The independent daily, 'The Namibian' said they had told Nujoma that security in the border area was deteriorating, following a series of hit-and-run attacks in recent weeks blamed on UNITA. The church leaders said they had decided to act because peace in Namibia would remain fragile unless Angola was calm. They added that they could no longer watch the war in Angola with folded arms.
"We are disturbed that our government appears to have joined those who opted for the military option as the main means to end the civil war," the church leaders said in a joint statement. "But this option does not appear to bring peace to Angola, but rather the war to Namibia."
The church leaders said war "cannot be the main solution", and urged that the Angolan armed forces' successes against UNITA be used as leverage for negotiations. They said UNITA should be included in any peace negotiations or the rebel movement would continue disrupting peace.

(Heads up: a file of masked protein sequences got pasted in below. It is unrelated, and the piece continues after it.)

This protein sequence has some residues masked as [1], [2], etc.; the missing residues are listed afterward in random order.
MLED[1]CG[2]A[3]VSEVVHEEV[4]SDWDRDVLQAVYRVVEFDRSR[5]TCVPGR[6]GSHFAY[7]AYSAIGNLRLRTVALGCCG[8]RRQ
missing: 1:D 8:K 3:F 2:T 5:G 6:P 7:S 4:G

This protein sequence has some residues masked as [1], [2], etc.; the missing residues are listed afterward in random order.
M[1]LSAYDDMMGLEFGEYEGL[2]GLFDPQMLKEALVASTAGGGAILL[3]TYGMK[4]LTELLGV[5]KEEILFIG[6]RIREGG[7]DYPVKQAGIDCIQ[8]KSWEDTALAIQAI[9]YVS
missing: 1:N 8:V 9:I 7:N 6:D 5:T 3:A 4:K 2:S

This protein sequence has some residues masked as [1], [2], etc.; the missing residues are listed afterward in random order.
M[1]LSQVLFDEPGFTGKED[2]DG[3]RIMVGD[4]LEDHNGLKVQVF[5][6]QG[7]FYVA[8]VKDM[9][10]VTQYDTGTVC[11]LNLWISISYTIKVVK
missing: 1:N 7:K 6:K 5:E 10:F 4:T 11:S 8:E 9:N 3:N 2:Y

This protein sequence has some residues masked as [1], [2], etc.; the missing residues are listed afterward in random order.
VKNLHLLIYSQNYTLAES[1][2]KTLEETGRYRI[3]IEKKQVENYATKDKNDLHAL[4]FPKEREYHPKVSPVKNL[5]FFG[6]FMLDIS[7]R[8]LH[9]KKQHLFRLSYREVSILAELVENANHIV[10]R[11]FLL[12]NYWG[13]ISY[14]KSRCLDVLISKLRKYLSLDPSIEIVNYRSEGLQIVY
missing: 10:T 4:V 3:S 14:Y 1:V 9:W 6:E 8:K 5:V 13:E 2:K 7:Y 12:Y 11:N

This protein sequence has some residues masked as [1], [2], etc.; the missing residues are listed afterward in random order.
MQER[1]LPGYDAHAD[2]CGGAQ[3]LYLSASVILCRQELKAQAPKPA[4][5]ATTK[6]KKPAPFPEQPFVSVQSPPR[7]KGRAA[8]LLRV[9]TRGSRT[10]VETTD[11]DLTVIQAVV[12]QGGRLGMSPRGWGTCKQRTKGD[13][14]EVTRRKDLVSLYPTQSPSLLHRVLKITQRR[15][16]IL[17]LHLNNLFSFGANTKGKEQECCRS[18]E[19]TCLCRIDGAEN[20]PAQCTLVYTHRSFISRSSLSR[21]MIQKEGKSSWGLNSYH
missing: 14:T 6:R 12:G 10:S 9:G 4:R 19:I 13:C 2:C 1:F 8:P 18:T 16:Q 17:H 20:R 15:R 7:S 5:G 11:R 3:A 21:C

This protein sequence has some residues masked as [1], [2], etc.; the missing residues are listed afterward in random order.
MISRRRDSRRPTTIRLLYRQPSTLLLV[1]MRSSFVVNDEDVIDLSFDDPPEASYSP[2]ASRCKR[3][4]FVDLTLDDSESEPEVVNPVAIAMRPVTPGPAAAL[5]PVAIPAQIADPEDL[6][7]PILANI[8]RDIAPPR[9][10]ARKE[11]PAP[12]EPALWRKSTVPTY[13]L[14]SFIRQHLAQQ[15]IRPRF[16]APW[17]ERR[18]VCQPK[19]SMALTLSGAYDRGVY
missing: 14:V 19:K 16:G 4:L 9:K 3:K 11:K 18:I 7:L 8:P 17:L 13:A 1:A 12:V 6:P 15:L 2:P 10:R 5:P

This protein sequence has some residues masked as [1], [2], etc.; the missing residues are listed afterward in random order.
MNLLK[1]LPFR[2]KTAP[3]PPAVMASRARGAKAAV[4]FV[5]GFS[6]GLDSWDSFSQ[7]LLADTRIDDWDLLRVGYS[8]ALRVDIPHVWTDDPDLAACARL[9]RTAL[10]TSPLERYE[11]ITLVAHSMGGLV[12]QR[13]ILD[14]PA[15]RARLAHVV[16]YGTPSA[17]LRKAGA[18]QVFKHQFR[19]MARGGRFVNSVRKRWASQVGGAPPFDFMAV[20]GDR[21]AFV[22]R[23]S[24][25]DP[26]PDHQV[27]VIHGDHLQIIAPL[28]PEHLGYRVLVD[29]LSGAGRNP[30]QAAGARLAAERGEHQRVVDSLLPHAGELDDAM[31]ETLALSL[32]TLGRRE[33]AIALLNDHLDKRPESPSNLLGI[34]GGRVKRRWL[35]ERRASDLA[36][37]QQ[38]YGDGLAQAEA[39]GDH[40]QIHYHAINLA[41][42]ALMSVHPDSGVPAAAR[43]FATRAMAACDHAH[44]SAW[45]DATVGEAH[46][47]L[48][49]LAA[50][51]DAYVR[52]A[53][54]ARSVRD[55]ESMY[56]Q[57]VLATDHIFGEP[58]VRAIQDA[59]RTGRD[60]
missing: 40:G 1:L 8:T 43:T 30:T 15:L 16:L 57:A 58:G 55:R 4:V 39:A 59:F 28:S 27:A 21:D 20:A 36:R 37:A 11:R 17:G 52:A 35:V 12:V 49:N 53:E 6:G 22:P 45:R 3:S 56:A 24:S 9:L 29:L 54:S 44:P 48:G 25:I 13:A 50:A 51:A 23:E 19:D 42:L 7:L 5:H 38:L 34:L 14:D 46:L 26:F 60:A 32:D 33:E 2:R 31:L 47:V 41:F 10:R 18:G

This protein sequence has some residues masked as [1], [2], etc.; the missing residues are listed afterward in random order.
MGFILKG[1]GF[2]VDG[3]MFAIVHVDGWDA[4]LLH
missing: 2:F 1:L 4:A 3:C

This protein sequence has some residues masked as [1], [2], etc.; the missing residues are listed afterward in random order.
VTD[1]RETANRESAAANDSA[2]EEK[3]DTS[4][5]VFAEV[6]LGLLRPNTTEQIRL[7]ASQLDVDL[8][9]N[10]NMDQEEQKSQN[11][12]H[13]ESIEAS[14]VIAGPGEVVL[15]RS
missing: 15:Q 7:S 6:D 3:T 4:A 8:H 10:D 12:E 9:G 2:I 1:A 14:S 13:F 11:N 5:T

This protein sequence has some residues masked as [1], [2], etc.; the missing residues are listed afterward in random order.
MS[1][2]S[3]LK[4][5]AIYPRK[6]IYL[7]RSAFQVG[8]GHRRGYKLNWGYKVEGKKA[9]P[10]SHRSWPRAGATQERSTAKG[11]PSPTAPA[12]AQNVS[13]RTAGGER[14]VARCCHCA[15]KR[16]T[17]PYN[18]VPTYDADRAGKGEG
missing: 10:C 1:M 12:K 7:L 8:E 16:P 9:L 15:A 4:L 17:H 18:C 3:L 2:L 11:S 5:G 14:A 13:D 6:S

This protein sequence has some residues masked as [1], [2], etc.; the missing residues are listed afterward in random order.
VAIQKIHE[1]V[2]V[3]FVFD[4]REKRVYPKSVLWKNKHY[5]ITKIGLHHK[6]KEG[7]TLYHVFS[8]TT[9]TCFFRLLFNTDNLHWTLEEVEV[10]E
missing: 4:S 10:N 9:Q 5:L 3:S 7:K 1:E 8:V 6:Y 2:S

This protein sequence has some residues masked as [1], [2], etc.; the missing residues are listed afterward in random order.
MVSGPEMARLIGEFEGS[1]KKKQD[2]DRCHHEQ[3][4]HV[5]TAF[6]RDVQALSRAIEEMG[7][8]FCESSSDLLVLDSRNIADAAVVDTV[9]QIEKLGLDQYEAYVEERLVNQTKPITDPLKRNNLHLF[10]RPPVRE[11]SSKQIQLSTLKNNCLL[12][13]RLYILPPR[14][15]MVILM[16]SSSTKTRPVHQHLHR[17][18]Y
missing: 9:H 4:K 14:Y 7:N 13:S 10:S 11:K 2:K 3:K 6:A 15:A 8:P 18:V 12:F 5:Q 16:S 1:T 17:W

Nujoma reportedly encouraged the church leaders to promote dialogue among the warring parties, by talking to the churches in Angola, the newspaper said. The church leaders suggested to Nujoma that if the war continues unabated villagers should organise themselves in close units "that are easier to defend than scattered homesteads".
They also proposed that security committees be set up to monitor the situation. "We are speaking in such practical terms because we see the urgent need that everything should be done to regain control of the area and contain the spilling over of the war into Namibia."
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